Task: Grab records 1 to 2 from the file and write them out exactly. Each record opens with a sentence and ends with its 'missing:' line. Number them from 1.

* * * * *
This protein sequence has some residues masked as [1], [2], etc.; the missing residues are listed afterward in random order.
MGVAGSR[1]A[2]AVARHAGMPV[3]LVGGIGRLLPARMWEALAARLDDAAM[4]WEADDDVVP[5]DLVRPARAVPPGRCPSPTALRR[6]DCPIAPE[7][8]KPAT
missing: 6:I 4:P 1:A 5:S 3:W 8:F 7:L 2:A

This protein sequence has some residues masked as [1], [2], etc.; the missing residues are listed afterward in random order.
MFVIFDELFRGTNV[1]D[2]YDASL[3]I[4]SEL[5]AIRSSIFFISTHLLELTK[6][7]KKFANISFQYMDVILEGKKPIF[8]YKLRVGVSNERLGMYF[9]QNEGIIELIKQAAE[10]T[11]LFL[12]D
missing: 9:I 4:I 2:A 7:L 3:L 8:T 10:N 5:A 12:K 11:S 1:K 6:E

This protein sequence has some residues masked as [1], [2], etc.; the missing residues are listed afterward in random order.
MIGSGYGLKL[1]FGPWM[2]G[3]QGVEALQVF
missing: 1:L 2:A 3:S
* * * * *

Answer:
This protein sequence has some residues masked as [1], [2], etc.; the missing residues are listed afterward in random order.
MGVAGSR[1]A[2]AVARHAGMPV[3]LVGGIGRLLPARMWEALAARLDDAAM[4]WEADDDVVP[5]DLVRPARAVPPGRCPSPTALRR[6]DCPIAPE[7][8]KPAT
missing: 6:I 4:P 1:A 5:S 3:W 8:F 7:L 2:A

This protein sequence has some residues masked as [1], [2], etc.; the missing residues are listed afterward in random order.
MFVIFDELFRGTNV[1]D[2]YDASL[3]I[4]SEL[5]AIRSSIFFISTHLLELTK[6][7]KKFANISFQYMDVILEGKKPIF[8]YKLRVGVSNERLGMYF[9]QNEGIIELIKQAAE[10]T[11]LFL[12]D
missing: 9:I 4:I 2:A 7:L 3:L 8:T 10:N 5:A 12:K 11:S 1:K 6:E